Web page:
All over the nation, convicts spent last Tuesday night watching the election returns. Convicts are avid followers of electoral politics. That was certainly the case at the federal level during my tenure, at least. Even guys who lacked the patience to watch the cable news networks all night used to pop their heads into the TV room every so often, just to check the score.
You'd never know it by how few ex-convicts ever get around to actually voting once they get out, of course. But while they're still in the can -- and in spite of abundant evidence to the contrary -- convicts see elections as events pregnant with potential for something good to happen for them.
Convicts are, after all, optimists. It takes an optimist to believe he can get away with robbing a bank or growing marijuana with the sophistication and intensity of policing that goes on in the U.S.A. Throughout the Clinton administration, "after the next election" was the mantra that described when convict grievances were to be addressed. Convicts have enough political savvy not to expect anything before an election, but some windfall after the next election always seems plausible.
With more hanging judges being appointed to the bench every year, and more prosecutors seeming to go for the jugular in every case, it's small wonder that prisoners see elections as their most likely source of relief. Somebody has to have a pretty impressive resume to get appointed to the federal bench or hired by the U.S. Attorney's Office, but anybody can get elected. The examples are too numerous to list.
The big issues where federal prisoners would like a little Congressional help this time around concern arcane matters: whether the 15 percent good time a federal prisoner can earn by statute adds up to 54 days per year or 47, and whether the two-tiered sentencing system will continue, in which convicts are doing time on sentences determined by rules and procedures that the Supreme Court says are constitutionally bankrupt. Convicts also wouldn't mind a little respite in the form of the return of parole. A bill to do just that has been languishing in committee for years.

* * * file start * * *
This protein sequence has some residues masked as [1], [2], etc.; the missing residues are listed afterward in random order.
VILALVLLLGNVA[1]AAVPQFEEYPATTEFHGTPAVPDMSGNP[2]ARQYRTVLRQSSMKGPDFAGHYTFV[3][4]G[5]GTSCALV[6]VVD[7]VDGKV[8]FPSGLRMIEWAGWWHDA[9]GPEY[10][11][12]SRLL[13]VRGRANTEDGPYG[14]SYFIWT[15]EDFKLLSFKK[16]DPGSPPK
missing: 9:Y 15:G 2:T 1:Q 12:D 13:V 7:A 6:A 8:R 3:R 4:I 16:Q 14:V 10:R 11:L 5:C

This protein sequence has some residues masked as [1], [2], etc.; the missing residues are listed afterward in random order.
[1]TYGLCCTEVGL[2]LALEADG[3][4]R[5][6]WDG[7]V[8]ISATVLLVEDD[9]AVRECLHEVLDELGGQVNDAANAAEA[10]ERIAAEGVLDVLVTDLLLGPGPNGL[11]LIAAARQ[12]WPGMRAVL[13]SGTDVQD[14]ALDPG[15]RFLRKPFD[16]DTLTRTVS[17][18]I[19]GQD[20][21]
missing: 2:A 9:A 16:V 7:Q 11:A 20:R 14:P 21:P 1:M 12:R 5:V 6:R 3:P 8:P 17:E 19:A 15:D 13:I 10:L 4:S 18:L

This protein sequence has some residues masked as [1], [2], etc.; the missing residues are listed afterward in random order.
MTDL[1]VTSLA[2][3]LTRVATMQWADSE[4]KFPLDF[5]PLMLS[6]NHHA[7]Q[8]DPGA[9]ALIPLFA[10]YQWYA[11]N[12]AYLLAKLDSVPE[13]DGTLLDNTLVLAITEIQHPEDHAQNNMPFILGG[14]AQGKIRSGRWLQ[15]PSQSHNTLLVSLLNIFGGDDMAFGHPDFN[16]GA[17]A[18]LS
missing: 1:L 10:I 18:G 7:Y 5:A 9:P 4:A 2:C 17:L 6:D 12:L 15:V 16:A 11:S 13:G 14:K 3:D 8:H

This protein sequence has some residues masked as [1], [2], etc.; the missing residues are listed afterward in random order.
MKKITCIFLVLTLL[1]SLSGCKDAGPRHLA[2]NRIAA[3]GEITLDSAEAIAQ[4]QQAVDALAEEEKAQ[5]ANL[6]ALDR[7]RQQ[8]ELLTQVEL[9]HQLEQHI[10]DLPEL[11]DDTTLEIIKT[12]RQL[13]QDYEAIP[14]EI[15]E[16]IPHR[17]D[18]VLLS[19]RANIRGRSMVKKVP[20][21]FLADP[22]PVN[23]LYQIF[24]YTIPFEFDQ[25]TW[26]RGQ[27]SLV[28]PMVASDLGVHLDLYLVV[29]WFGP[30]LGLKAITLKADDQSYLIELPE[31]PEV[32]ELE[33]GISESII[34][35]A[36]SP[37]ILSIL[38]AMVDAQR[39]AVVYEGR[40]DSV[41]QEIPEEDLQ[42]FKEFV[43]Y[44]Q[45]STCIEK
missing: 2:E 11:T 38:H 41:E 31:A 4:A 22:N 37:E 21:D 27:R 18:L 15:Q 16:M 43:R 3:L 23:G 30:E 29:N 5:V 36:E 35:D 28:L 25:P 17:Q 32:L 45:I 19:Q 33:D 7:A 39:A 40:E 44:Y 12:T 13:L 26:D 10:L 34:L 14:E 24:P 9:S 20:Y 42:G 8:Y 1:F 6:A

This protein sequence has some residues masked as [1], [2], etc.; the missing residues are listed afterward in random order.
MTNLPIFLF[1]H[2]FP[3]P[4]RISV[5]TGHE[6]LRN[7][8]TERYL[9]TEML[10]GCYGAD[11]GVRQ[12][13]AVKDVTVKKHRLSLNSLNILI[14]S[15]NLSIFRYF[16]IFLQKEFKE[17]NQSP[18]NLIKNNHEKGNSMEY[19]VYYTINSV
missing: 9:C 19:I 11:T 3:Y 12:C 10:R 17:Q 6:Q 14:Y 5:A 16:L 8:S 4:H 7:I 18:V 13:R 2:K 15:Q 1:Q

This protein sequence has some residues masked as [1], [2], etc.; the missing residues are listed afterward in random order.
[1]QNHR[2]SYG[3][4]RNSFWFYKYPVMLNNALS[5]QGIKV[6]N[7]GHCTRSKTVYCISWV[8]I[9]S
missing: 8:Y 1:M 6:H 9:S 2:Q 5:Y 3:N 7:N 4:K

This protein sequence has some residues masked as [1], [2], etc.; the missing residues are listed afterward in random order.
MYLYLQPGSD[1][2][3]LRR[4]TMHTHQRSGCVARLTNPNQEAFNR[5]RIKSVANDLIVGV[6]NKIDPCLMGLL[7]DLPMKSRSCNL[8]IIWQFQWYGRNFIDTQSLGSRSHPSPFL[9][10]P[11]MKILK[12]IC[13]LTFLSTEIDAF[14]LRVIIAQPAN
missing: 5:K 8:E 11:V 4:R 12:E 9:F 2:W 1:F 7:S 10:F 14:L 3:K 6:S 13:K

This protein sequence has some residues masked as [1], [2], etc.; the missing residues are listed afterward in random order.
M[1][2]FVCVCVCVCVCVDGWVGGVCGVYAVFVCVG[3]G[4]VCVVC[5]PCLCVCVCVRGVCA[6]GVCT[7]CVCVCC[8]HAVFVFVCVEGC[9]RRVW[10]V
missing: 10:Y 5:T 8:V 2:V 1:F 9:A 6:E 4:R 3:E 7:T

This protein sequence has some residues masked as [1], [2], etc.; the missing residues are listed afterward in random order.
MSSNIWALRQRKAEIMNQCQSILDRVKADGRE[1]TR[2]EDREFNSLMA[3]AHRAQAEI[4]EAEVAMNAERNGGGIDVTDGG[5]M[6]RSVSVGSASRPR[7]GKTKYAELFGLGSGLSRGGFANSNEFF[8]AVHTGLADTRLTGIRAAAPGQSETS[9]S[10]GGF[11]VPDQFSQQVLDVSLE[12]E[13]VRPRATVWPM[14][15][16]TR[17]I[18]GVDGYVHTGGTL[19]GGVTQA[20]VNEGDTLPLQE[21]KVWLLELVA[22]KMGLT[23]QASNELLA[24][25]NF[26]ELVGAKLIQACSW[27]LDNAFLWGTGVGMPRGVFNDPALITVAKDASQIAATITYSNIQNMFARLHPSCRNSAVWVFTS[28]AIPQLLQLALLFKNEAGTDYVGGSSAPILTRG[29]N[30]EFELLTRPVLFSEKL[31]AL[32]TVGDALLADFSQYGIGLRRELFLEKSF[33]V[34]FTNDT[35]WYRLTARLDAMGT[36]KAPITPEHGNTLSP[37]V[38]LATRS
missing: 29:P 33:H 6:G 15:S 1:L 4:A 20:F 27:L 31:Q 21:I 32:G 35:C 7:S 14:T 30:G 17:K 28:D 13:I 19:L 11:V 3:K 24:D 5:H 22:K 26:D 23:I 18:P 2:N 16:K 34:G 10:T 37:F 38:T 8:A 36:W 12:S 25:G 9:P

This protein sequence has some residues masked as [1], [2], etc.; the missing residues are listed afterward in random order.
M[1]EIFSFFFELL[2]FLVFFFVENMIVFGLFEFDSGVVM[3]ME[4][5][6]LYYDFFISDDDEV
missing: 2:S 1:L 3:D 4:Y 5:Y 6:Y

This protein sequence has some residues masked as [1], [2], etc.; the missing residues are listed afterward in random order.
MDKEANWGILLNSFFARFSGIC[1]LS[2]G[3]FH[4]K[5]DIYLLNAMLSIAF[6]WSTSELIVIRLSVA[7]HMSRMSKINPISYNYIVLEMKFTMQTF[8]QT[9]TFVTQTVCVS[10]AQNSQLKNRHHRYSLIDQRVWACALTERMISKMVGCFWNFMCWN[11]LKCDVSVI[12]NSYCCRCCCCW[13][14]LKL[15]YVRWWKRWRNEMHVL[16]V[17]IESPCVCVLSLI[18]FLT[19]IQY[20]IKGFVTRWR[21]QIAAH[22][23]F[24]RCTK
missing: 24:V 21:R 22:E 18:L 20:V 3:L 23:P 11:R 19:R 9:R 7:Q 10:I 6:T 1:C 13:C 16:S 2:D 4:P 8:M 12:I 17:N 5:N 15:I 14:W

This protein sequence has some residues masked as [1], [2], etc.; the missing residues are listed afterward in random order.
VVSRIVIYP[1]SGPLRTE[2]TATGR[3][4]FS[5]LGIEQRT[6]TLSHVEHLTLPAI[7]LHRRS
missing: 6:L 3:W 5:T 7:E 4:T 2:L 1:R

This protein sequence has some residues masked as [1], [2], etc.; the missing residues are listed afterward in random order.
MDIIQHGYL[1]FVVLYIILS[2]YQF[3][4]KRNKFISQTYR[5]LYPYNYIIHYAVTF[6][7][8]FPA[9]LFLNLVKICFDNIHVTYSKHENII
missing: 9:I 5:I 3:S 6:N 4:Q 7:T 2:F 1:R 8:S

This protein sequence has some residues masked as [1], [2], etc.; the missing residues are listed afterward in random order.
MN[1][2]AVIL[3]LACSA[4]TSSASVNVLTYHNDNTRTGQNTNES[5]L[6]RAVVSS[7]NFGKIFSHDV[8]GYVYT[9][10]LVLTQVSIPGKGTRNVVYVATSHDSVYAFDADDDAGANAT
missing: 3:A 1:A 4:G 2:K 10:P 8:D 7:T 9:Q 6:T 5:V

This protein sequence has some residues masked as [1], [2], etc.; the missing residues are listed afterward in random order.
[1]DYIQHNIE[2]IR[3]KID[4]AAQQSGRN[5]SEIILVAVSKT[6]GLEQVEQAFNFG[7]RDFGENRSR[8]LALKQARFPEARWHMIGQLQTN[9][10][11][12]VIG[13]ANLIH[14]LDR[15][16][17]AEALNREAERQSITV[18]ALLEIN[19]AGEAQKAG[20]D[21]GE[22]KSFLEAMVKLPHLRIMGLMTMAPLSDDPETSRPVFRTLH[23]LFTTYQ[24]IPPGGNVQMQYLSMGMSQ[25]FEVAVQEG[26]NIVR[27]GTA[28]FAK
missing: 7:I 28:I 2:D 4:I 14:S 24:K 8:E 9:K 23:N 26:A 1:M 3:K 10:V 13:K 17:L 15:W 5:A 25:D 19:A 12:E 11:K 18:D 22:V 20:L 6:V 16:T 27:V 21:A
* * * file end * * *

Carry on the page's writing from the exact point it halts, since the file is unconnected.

I have no doubt that the election results have convicts walking laps in the yard with a little more bounce in their steps. After all, come January, Nancy Pelosi will be the Speaker of the House -- the same Nancy Pelosi who is on record saying that too much money is being dedicated to the criminal justice system at the expense of treatment and education. The same Nancy Pelosi who unabashedly favors the medical use of marijuana.
Every convict's nemesis, Republican Congressman James Sensenbrenner, may have been re-elected in his safe district in Wisconsin, but at least Mr. Mandatory Minimum won't be the Chairman of the House Judiciary anymore. That honor will be assumed by Michigan Congressman James Conyers, whose words of late indicate he is more interested in investigating the misdeeds of the Bush administration than the small-time antics of penny-ante thugs in Detroit. He's even mentioned the I-word: impeachment.
Hell, there's even an outside chance Ted Kennedy might be the new Chairman of the Senate Judiciary Committee instead of former prosecutor Arlen Specter. Ted Kennedy ... need I say more?
Well, as my old buddy Frankie Cheech used to say, "Forgetaboutit. You ain't got nothing coming." A bad day out on the street is better than a good day in prison, and I really hate to rain on everyone's parade. But the Democrats are pretty much the same cast of characters who were in charge when Congress passed the sentencing-reform legislation that so many cons are hoping to change. You'd have to be a chump to believe that they have any inclination to change course now.
The new representatives won't take office until January, but most of them will start campaigning for re-election before Christmas. I doubt convicts are a constituency they plan to court. Convicts can't vote, and being "tough on crime" is a real big seller -- in both the ghetto and the sticks.
My advice to any con who thinks he's going to catch a break is to snap out of it. It's tough enough to do time without the burden of believing that you'll be getting out any day now.